Of all the species of birds that are kept in homes and gardens, the small seed-eating finches and finch-like birds are some of the most popular. There are number of reasons why they are so well-liked. Not only are finches very quiet, but they aren’t destructive of their environment. Because of their small size, they don’t eat much, and they are less costly than larger parrots and birds to purchase.

Finch varieties are gregarious by nature, so work especially well in aviaries with other birds of like size and temperament. The term ‘finches’ refers to a number of seeding small birds, and in aviculture they are also referred to as hardbilled birds. Softbill birds are those whose diet is primarily soft, eating such things fruits and insects. However, the distinction between seeding birds or hardbills, and softbill birds is not so clear cut. This is because many of the finch-like species will consume large quantities of soft foods, especially during breeding periods.

Of the hundreds of varieties of finches and finch-like birds, many are still known only as wild finches. But due to finch breeders success, there are also a large number of different kinds of finches in captivity. Some finch species have proven very adept at reproducing in captivity. Finches such as the Canary, Zebra Finch, and Gouldian Finch have been produced in such large numbers that they are now regarded as domestic. These are readily available, produced in a variety of colors, and reasonably priced. Other finches, those that are rare and more difficult to breed, will be more expensive.


   All of the different types of finches, both wild finches and pet finches, belong to one of four finch families. These families are the Fringillidae, Estrildidae, Ploceidae, and Passeridae.

The Fringillidae family is Known as the ‘True Finches’. These are some of the most popular cage and aviary finches. Most have small conical bills, somewhat long tails and peaked heads. Many have distinctive shoulder patches or distinctive wing and tail markings. Males are generally brightly colored while the females are duller. There are several subfamilies and 125+ species of finch bird in this family.
   A couple species are a bit unique:

  • Canary
    The popular Canaries are members of the Fringillidae family. They are specially bred for color, song, and unique plumage. To learn more about Canaries and their needs, see Canaries.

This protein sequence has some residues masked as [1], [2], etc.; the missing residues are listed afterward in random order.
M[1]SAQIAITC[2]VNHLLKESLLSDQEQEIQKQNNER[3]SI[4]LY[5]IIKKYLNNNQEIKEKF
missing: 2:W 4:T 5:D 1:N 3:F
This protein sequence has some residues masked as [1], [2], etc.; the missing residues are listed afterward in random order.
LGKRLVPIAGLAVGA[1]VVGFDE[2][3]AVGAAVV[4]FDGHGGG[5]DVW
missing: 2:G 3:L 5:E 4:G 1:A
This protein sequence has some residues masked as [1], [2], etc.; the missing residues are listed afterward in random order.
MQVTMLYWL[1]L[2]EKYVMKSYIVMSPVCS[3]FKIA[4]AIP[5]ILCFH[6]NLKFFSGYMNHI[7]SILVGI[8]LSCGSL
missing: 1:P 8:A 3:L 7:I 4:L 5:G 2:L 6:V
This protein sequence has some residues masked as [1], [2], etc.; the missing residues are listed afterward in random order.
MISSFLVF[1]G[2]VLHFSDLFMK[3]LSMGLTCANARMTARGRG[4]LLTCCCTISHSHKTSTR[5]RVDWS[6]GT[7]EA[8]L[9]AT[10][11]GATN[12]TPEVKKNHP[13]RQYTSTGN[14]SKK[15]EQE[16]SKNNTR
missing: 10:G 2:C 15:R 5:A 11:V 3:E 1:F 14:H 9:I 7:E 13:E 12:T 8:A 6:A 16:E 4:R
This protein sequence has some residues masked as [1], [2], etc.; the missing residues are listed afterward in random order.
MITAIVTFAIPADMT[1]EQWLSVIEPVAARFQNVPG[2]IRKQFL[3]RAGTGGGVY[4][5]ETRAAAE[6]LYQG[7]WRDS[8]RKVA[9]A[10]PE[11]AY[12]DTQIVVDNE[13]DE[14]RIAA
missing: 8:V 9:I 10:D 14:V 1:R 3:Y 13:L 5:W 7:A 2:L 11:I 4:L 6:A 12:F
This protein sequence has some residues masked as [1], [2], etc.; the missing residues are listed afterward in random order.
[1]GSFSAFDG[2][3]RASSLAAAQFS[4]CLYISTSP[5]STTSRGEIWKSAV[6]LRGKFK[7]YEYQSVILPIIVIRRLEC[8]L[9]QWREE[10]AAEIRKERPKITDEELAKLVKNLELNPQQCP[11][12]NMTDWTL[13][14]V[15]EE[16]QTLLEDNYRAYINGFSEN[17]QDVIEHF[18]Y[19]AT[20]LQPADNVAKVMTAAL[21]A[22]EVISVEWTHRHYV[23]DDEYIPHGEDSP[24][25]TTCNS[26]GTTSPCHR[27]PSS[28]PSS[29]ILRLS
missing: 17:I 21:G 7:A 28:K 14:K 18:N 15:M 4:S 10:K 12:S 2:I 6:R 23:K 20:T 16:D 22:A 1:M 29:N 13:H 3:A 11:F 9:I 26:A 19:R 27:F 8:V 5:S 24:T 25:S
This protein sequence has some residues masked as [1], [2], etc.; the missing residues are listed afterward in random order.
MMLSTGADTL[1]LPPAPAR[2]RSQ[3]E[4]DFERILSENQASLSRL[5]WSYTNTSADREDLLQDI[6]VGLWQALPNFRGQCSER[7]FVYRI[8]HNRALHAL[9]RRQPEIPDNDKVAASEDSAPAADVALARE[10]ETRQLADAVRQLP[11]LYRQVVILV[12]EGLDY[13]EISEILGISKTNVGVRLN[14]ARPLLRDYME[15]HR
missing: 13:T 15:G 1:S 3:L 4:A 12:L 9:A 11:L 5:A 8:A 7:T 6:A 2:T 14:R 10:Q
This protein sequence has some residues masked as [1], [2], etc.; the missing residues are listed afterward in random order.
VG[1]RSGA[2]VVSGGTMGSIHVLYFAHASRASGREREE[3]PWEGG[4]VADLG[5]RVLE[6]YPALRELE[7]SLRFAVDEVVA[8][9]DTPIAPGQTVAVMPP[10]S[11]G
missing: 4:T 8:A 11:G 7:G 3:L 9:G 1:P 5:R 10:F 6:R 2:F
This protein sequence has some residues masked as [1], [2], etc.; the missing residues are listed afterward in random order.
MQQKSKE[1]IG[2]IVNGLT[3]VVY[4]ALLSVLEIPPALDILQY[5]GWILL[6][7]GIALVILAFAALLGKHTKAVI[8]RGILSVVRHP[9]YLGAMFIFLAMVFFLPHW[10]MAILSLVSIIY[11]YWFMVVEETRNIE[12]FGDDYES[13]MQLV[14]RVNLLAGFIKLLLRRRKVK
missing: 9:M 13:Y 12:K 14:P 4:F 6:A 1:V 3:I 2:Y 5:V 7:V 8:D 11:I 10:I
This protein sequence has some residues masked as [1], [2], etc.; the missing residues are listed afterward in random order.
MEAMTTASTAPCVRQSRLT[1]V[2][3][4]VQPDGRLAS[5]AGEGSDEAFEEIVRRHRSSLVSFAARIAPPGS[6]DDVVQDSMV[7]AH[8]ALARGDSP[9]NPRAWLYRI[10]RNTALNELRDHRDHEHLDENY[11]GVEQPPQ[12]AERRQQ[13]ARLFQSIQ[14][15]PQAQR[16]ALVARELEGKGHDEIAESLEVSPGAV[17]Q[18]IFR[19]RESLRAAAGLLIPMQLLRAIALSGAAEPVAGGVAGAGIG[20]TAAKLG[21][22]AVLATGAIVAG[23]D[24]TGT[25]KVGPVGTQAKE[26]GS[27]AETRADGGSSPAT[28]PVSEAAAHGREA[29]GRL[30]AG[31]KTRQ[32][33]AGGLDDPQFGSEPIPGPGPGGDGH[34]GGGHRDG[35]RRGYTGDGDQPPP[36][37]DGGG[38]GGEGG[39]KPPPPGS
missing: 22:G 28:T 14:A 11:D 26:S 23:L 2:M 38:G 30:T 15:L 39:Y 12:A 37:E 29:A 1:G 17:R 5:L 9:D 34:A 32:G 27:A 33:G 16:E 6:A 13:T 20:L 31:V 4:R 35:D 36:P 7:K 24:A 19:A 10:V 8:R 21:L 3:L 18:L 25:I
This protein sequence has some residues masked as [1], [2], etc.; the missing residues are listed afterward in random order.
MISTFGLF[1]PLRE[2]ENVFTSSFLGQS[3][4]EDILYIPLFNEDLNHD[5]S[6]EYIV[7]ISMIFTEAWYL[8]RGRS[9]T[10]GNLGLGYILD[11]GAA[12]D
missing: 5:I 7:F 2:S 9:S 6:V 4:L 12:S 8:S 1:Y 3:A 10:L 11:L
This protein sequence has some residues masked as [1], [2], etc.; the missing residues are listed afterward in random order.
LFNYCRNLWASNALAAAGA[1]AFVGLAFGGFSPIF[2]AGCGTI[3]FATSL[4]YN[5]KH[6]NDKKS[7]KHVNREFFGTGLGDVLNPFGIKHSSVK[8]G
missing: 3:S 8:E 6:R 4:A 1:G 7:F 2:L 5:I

• Hawaiian Finch
    Hawaiian finches of the genus Fringilla are endemic to the Hawaiian Islands, but are also in this family. They are considered to be endangered and are now very rare. the Hawaiian finch species are the Chaffinch F. coelebs, Blue Chaffinch F. teydea, Brambling F. montifringilla.

   The Fringillidae varieties of finch generally nest in bushes or trees. Most lay 3-5 eggs, with an 12-14 day incubation period. The nesting periods are between 11-17 days. The young are frequently fed small insects.

List of finches in the Fringillidae family:

  • True Finches:
    • Canary (Island Canary) Serinus canaria
    • Cuban Melodious Finch Tiaris canora
    • European Goldfinch Carduelis carduelis
    • Green Singing Finch Serinus mozambicus
    • Hawaiian finches Fringilla sp.
    • House Finch Carpodacus mexicanus
    • Orange-breasted Bunting or Rainbow Bunting Passerina leclancherii
    • Red Siskin Carduelis cucullat


   The Estrildidae finch family consists of the Grass Finches and Parrot Finches, the Waxbills, and the Munias. Munias consist of the Mannikins and the Nuns. These finches originate from Africa, Asia and Australasia. In the wild, most of them live in grass or brush lands and live in small flocks. There are 133+ species of finch bird in this family.
   This family includes some of the most beautifully colored finches. Most of these finch varieties breed well in captivity. Some of them, most notably the waxbills have a sweet high pitched song. Most are very hardy and can adjust to varying temperature, though there are some that cannot tolerate too much cold.